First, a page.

Photos courtesy of Lisa McArthur and Mile Split NC
Going into his sophomore year of high school, Chantz Sawyers wasn’t sure of his path to college. Like many other athletes across the country, his dream was to go to college to play sports so that he could help out his family someday, but he wasn’t sure how that would happen.
“Before [track and field], I was wondering how I was really going to get into college,” Chantz said. “I definitely didn’t want to go to college not being able to do something; I knew that I wanted to participate in an athletic.”
Chantz Sawyers started his high school career playing soccer and basketball. When things weren’t going the way he had hoped, he soon found his new passion: Track and Field.
“The other sports I was playing weren’t going so well, I did not really feel like I had a great season because we did not win as many games as we wanted to as a team,” said Chantz. “Then the track coach asked me if I wanted to do track. I knew I had to win something, so I just started running track and here I am now “
Fast forward a year later to today and you’ll find a rising junior that has cut his 400-meter time from 52 seconds all the way down to 47.88 seconds. A junior that is currently the number one 400-meter sprinter in his state of North Carolina and the number nine 400-meter indoor sprinter in the nation.
Chantz credits his huge improvements to his his coach, saying “I found my coach this winter actually and he’s really been helping me out a lot.” He also credits his friend and teammate Daniel Estrada, “He’s one of the nationally ranked runners in the 55, 60 and all the short sprints,” Chantz described Daniel. “He’s really helped me with my speed. We both help each other; he helps me with my speed and I help him with his endurance.”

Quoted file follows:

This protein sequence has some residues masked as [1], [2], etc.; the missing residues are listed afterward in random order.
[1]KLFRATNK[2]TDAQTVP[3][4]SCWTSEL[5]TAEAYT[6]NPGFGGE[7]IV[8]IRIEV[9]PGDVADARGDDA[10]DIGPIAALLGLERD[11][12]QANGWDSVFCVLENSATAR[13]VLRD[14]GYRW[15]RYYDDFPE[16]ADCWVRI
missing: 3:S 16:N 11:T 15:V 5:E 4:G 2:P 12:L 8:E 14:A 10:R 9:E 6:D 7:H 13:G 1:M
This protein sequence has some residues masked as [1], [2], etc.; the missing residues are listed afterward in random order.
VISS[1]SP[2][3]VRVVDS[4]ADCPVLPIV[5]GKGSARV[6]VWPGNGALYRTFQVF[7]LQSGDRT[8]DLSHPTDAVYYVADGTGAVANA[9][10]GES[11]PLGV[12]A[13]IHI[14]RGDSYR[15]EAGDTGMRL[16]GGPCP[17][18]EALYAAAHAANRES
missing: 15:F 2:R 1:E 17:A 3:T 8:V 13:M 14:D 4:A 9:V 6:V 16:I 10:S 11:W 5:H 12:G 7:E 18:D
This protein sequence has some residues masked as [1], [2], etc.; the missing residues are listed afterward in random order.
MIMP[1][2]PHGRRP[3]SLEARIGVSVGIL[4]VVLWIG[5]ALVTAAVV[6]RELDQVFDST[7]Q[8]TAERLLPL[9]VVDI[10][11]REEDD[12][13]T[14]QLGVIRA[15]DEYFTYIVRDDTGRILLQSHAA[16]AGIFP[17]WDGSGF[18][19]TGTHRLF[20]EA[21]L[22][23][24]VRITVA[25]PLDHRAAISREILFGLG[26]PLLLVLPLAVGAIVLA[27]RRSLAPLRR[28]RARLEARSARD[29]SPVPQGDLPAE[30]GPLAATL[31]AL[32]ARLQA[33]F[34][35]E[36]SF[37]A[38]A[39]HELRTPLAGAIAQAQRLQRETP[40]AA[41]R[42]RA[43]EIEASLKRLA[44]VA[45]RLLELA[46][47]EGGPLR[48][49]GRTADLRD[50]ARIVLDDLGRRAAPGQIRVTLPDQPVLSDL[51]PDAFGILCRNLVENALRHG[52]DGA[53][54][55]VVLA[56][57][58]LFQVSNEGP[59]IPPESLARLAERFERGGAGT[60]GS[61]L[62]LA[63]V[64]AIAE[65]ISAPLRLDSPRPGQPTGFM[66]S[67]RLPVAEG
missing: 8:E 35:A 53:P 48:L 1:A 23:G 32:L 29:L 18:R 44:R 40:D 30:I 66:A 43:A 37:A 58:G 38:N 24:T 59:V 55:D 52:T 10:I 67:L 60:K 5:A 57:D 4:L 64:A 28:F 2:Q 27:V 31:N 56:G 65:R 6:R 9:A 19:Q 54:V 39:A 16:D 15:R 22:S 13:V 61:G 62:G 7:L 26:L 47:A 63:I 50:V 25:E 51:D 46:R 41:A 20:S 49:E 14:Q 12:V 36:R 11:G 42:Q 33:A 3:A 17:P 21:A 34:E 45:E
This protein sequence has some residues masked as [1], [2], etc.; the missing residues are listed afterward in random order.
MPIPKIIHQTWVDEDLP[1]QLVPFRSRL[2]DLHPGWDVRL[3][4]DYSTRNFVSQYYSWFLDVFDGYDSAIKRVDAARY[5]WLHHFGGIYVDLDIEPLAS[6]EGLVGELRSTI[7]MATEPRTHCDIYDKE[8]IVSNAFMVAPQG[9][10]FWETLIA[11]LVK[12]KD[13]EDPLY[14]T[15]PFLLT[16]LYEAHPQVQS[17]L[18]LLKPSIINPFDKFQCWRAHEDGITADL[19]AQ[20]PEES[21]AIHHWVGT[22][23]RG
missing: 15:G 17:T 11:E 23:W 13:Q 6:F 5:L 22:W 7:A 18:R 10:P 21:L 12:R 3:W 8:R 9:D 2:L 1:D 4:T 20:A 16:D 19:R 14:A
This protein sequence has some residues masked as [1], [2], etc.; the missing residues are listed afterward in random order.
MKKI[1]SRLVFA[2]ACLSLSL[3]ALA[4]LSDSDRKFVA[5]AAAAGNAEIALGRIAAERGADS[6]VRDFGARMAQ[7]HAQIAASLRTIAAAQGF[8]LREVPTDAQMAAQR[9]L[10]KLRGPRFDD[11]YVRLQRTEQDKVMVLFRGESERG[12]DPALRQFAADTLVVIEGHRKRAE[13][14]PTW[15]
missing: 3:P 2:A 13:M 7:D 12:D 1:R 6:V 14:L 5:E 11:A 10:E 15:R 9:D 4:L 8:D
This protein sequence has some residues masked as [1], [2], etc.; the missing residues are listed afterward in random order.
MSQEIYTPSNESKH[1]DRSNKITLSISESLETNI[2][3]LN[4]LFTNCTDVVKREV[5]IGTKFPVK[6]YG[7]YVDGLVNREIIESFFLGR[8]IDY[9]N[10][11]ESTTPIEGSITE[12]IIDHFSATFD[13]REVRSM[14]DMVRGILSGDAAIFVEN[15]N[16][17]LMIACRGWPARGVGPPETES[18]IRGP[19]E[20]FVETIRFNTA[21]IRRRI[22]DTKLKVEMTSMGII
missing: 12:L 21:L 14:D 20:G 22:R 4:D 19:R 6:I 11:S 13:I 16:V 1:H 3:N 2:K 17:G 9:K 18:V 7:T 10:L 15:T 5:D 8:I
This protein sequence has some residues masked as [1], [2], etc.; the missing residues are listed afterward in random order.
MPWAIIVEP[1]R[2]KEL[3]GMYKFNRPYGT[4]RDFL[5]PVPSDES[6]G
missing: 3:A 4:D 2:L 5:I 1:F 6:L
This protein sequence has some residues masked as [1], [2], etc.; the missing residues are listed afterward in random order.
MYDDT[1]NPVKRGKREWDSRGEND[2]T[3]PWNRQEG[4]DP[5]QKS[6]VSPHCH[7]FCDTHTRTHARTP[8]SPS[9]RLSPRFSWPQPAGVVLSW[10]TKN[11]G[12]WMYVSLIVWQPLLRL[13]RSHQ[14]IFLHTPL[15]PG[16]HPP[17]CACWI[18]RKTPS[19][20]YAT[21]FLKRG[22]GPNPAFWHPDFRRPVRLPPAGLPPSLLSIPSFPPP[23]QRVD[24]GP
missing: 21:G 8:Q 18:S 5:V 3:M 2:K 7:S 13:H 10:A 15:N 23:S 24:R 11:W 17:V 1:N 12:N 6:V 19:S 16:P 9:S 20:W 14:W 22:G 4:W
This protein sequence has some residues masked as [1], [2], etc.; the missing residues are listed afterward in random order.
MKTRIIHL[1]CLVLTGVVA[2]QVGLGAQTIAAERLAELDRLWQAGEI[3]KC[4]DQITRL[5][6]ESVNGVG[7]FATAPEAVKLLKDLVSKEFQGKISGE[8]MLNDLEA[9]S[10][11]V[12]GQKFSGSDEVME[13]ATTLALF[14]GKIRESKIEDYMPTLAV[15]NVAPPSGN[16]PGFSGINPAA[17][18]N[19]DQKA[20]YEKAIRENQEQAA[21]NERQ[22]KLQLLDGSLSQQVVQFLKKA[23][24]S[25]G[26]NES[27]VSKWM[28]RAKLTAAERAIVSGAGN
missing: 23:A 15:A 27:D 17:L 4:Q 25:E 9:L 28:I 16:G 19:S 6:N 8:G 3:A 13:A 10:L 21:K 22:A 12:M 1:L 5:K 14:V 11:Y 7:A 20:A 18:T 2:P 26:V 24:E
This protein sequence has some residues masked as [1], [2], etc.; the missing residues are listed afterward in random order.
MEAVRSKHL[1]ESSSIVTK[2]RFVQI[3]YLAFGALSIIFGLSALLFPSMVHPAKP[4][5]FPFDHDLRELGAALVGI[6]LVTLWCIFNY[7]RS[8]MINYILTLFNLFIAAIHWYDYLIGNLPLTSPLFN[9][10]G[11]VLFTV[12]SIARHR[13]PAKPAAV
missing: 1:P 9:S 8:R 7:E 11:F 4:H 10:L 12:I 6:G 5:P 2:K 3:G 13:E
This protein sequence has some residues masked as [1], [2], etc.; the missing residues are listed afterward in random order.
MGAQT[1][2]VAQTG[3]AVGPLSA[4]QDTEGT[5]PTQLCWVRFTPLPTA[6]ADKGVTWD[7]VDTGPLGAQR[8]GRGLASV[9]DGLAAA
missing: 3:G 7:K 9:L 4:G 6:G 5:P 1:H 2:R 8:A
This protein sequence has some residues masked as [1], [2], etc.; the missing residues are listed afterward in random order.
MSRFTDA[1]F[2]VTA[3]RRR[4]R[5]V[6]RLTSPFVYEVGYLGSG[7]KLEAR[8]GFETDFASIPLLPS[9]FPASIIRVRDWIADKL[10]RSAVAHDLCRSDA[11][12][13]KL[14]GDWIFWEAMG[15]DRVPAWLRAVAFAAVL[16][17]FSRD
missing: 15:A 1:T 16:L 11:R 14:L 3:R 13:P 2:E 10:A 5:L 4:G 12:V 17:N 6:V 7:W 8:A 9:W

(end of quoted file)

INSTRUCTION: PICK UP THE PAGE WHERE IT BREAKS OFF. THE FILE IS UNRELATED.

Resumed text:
Sawyers is a highly recruited 400-meter-sprinter, from High Point Christian Academy and Platinum Sports Academy, who has approximately 16 college interestsincluding LSU, University of North Carolina at Chapel Hill, Wisconsin, University of Pennsylvania, Georgetown, NC State, and Wake Forest.
The interest that sticks out out the most to him thus far is LSU; according to Chantz, just months ago he didn’t fit their high recruiting standards. “When I looked up LSU’s recruiting standards, I felt at the time there was no way I was going to even get an email from the coach,” said Chantz.
Although he has received numerous interests, Chantz has yet to fully delve into his recruiting situation. He plans to form his top five lists when he starts his visits this summer and he hopes to commit to a school sometime this summer after July.
All the attention and spotlight that he has received in the last year can be very overwhelming for most, Chantz however, is focused on remaining humble because he knows that it could all be taken away in a matter of seconds.
“I don’t like to get hype and too excited because I know that anything could happen,” said Chantz. “When we stand behind the blocks [before every race], I just take a deep breath and since I’m a Christian I just tell God, ‘whatever happens, happens! Everything is under your will.’”
Chantz’s main focus is on the track. He feels that he is mentally stronger than his competition and is zoned in on crushing the competition.
“My mentality is tougher than anyone else is on the track,” said Chantz. “Every time [I’m] on the track, I’m definitely going to be faster than any of the people in my lane. I’m going beat them; I’m going to beat them by meters, I’m going to beat them by a pretty fast time!”
When asked where all of his drive and motivation comes from, Chantz is quick to give all of the credit to his mom.
“Definitely from my mom,” Chantz says. “My mom motivates me; I see how hard she works everyday. I don’t want to see her work anymore, later in the future.”
Chantz is one step closer to fulfilling his dream of playing a sport in college and helping out his mother. All of this would not have been possible had it not been for the sport of track and field.
“Track means a lot to me because it made something out of me,” said Chantz. “Without track, I wouldn’t be where I am today!”
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